Implementing a system of ex ante damage awards probably is unworkable,however, because it would require courts to calculate, in advance, the risksimposed by an enormous variety of activities and to oversee constant cashpayments to millions of people (Friedman, 1982: 83). Yet, Friedman argues, it maybe possible to implement a system which awards damages only ex post basedon the ex ante value of life. Friedman notes that victims could be fullycompensated for their losses with substantially smaller awards than at presentif mechanisms exist that enable potential victims to obtain the benefit of thecompensation while healthy -- when the money is valuable. If victims couldbenefit from the compensation while healthy, then the proper measure of fullcompensation is the amount paid to the victim once injured that fullycompensates her for her loss given that she will get the benefit of some (or all)of this money while healthy (Friedman, 1982: 83-85, 89-90; compare with Fraser,1984a). This solution would be possible if insurance markets were complete, inthat victims could sell insurance on themselves (Friedman, 1982). Alternatively,the state could allow a market in unmatured tort claims, where healthy victims
Currently, however, victims cannot sell unmatured tort claims and there arereasons to doubt the feasibility of either such a market or of "reverse insurance"(Arlen, 1990b: 61 n. 90). Yet even so tort damage awards need not necessarilyfully compensate victims ex post in order to ensure that potential victims are noworse off than otherwise.
(b) Bilateral Risk Accidents
First, most accidents result from bilateral risk -- not unilateral risk -- activities.Bilateral risk activities are those where both parties to the accident risk beinginjured should an accident occur. Car crashes are an example of a bilateral riskaccident.
In many cases, each potential victim of a bilateral risk accident risks injuryonly if he also is engaging in a risky activity. Each person thus can avoid beingsubject to the risk in question -- thereby ensuring his initial level of utility -- byrefraining from imposing risk on others. In turn, each assumes a risk of injury tohimself in return for the ability to impose risk on others. In this situation, tortliability rules are Pareto Efficient if they maximize the utility to individuals ofengaging in the risky activity by minimizing the joints costs of accidents andaccident prevention. There is no additional requirement that injured victims becompensated for their losses. The system compensates each person ex ante forany risk imposed on him by allowing him to engage in a risky activity, imposingrisks on others which they would otherwise be entitled to be free from.Moreover, individuals would not want damage awards to be higher than thatnecessary to achieve optimal deterrence and risk spreading because this wouldrequire each person to expend greater resources while healthy in return for theright to receive additional compensation if injured, which necessarily is worthless to the person if risk spreading is optimal (Arlen, 1990b: 63-65).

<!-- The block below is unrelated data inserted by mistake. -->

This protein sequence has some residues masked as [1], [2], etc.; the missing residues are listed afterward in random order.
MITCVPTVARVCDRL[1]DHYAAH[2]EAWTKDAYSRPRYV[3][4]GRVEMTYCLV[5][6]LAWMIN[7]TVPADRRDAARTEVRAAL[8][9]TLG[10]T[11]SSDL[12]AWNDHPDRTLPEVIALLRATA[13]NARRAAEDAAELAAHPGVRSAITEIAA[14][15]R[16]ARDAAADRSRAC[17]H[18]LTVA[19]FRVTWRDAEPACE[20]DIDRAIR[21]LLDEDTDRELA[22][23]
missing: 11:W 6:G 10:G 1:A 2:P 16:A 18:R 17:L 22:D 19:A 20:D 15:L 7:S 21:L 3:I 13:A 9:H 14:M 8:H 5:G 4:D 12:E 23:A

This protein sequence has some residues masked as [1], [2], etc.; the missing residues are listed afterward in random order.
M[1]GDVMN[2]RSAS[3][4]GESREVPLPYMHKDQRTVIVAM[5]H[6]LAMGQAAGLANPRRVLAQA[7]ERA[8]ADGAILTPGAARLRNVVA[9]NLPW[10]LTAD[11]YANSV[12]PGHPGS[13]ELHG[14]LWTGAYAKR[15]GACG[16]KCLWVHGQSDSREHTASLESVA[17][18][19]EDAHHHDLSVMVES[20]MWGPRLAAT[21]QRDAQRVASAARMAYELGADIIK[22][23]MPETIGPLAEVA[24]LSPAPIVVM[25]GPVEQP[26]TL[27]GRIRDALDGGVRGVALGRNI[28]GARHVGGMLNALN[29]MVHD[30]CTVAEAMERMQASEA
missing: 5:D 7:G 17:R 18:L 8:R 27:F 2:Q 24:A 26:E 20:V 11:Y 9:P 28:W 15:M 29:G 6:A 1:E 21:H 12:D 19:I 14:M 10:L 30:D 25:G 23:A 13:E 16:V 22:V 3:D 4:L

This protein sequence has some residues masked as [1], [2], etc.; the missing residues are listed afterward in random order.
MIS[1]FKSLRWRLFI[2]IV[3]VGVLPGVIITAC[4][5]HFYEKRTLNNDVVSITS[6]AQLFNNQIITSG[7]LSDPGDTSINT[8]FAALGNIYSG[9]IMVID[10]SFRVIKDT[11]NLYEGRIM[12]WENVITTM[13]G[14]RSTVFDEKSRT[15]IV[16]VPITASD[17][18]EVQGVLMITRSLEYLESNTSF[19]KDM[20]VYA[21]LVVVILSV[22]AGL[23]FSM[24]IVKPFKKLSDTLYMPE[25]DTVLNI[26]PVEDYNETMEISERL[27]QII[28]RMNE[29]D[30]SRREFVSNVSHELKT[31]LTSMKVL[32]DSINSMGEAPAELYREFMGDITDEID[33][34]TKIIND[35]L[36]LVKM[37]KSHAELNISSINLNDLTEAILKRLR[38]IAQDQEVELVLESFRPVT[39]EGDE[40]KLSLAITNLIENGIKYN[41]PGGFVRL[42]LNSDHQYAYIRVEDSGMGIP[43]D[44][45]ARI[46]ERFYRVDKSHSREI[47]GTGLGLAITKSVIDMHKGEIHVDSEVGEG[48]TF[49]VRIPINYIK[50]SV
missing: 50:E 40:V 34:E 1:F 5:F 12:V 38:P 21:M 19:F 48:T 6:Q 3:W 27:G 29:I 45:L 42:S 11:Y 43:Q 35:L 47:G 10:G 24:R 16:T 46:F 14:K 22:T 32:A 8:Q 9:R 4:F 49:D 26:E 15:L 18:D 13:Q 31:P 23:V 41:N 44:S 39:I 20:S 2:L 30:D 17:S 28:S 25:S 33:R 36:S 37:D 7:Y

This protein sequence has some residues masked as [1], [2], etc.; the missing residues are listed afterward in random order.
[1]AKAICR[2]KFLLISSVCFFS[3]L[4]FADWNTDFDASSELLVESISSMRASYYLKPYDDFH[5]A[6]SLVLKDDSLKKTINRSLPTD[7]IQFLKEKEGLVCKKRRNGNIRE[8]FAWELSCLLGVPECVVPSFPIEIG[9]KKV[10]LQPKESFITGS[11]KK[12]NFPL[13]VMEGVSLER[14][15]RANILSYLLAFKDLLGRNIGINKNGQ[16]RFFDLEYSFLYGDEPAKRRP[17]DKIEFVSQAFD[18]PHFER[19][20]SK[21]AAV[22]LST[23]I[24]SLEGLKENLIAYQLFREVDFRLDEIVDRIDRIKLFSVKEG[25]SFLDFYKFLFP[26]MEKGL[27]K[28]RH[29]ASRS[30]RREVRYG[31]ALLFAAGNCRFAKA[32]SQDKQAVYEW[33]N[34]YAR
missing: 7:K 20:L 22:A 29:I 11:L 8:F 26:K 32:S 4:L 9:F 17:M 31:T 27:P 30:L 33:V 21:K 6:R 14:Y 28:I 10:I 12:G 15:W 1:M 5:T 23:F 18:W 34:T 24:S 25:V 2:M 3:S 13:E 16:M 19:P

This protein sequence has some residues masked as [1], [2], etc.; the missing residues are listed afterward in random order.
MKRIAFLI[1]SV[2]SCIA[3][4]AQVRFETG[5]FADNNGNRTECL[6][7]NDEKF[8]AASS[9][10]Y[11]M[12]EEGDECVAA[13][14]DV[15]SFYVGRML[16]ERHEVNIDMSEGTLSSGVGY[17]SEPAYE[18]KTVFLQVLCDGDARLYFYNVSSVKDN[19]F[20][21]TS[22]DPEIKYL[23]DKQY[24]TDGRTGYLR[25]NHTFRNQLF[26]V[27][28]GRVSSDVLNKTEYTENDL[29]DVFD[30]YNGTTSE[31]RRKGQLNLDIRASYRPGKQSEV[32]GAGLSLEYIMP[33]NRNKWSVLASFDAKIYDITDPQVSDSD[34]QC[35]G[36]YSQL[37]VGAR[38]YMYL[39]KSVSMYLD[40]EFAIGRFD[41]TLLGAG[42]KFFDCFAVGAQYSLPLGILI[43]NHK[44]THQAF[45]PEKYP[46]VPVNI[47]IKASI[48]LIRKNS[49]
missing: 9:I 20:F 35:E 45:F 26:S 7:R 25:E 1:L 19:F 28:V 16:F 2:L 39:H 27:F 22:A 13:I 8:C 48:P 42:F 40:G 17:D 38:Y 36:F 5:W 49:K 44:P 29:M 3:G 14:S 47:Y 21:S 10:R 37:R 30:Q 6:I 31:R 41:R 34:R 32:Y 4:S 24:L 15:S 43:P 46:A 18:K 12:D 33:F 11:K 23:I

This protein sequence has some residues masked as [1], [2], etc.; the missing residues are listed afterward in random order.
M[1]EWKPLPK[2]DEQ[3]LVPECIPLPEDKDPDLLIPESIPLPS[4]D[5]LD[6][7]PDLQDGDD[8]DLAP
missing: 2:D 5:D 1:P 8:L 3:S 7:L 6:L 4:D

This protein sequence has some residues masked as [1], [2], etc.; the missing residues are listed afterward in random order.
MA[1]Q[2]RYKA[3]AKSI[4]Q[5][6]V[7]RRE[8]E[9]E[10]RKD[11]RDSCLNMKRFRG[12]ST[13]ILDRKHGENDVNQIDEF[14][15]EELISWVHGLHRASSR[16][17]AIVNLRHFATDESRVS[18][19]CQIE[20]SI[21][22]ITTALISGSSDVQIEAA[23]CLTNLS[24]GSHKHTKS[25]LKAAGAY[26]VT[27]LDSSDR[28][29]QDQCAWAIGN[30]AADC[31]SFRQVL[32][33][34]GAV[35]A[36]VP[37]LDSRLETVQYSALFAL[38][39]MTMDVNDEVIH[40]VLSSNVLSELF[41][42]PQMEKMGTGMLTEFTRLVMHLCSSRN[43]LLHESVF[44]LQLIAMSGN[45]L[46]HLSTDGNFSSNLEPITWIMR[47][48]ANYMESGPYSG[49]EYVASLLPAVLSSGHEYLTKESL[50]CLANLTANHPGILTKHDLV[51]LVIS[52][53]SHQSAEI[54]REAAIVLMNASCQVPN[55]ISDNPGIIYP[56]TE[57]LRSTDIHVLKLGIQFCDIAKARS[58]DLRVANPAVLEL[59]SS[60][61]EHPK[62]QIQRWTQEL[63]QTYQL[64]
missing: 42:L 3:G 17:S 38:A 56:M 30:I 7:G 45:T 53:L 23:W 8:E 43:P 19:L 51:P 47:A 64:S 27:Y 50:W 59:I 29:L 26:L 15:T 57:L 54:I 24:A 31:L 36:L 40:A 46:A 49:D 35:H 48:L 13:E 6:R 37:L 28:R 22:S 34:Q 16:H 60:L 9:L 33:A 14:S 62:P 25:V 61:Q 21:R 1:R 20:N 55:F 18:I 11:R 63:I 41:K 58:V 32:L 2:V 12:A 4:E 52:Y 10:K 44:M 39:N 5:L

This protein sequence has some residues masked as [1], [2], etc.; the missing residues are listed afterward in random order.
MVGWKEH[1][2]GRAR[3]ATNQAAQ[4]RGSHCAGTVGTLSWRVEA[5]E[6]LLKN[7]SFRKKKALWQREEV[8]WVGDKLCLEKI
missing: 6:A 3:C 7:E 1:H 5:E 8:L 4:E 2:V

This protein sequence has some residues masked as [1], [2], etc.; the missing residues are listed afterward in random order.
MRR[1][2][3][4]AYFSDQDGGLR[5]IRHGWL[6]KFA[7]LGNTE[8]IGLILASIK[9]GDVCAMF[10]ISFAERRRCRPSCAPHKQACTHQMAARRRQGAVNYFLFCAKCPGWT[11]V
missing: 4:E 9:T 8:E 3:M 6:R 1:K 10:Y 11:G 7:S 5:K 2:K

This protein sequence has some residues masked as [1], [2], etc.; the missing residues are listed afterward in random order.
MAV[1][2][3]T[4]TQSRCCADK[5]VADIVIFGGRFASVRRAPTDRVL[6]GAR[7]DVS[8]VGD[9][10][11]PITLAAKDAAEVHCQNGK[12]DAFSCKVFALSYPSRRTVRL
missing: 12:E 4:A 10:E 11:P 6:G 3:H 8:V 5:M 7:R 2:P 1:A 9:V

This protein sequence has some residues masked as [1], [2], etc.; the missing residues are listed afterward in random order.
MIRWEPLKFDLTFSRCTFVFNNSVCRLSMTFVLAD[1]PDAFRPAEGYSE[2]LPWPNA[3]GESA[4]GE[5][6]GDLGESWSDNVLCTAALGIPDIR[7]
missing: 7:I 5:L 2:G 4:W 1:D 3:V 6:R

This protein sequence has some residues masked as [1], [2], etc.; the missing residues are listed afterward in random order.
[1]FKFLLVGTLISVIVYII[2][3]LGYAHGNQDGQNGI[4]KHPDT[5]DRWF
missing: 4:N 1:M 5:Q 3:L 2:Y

This analysis may extend, with some modifications, to the tort systemgenerally, if we view it as a general set of rules that allow us to impose certainrisks on others in return for the right of others to impose risk (perhaps differentrisks) on us. In this situation, the measure of compensation afforded by the tortsystem to each potential victim should include the benefit to him of imposingrisks on others under this rule. People thus might generally prefer damageawards which do not fully compensate victims ex post if in return for notreceiving full compensation if injured (when the money may have less value)each party has to pay less to injure others (thus reducing their expected liabilitywhich they often must pay while healthy, when the money is more valuable). Inthis case, properly defined, a "full compensation" damage rule - which ensuresthat no one is worse off than in the status quo ante where no risks are imposed-- would set ex post recovery at less than the amount that returns an injuredvictim to his pre-accident utility (See Arlen, 1990b; Arlen, 1985: 1136).